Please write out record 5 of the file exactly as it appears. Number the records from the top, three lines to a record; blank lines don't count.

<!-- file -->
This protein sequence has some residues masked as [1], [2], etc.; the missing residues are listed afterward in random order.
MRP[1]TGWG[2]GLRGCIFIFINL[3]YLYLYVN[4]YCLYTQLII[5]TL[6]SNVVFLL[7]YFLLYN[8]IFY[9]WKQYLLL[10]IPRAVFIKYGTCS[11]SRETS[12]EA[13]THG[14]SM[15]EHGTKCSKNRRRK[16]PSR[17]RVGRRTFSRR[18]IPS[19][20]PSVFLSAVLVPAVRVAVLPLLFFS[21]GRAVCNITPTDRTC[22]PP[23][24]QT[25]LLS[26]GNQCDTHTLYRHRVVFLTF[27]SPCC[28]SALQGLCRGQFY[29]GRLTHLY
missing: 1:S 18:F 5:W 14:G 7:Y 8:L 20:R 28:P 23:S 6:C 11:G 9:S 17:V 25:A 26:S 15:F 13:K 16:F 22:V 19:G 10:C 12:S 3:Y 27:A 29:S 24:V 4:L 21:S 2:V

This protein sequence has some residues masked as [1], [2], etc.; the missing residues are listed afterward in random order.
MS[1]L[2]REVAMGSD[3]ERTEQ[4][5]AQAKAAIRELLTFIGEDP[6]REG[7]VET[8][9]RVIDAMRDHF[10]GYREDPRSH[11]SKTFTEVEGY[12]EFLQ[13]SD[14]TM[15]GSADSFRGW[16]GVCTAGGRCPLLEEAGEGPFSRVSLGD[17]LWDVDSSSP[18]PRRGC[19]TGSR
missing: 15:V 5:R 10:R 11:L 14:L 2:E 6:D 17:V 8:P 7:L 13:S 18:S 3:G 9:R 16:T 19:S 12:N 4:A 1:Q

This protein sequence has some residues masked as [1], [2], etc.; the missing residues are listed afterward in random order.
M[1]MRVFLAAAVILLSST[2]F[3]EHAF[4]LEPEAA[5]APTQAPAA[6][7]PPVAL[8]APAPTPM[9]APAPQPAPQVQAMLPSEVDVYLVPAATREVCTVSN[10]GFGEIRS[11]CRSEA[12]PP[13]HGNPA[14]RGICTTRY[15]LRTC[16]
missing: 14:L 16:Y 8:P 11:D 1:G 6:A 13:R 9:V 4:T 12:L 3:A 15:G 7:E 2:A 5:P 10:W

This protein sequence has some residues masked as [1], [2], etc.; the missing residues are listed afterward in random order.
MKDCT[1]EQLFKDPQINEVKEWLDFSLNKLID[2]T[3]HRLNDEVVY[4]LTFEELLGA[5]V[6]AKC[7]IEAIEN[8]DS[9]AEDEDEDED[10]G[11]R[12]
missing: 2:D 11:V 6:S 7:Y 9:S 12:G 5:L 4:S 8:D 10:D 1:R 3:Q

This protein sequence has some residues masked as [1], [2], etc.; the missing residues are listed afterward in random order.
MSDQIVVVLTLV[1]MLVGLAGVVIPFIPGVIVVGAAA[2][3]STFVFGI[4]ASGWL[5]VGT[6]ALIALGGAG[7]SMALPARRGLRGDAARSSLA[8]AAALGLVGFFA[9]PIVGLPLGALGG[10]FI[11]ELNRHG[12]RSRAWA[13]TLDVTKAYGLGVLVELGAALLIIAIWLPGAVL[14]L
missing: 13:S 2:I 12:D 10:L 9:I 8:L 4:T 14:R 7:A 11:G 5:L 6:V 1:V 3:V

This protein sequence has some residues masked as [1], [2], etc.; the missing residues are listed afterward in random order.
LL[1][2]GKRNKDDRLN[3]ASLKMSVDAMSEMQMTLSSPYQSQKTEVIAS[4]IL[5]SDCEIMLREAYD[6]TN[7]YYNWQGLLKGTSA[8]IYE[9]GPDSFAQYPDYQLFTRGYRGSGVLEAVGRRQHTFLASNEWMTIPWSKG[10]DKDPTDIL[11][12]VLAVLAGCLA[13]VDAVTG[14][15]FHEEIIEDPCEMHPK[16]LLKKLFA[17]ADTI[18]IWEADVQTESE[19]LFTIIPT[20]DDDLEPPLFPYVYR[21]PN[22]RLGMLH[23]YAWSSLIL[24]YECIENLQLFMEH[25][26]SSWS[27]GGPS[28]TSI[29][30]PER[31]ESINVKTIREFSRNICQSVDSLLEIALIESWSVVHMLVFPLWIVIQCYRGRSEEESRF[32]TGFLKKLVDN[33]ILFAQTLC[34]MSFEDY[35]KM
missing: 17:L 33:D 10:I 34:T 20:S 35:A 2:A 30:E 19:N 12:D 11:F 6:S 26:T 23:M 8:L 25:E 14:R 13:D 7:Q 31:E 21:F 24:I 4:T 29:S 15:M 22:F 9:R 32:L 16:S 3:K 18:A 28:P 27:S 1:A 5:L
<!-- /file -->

This protein sequence has some residues masked as [1], [2], etc.; the missing residues are listed afterward in random order.
MSDQIVVVLTLV[1]MLVGLAGVVIPFIPGVIVVGAAA[2][3]STFVFGI[4]ASGWL[5]VGT[6]ALIALGGAG[7]SMALPARRGLRGDAARSSLA[8]AAALGLVGFFA[9]PIVGLPLGALGG[10]FI[11]ELNRHG[12]RSRAWA[13]TLDVTKAYGLGVLVELGAALLIIAIWLPGAVL[14]L
missing: 13:S 2:I 12:D 10:L 9:I 8:L 4:T 14:R 7:A 11:G 5:L 6:V 1:V 3:V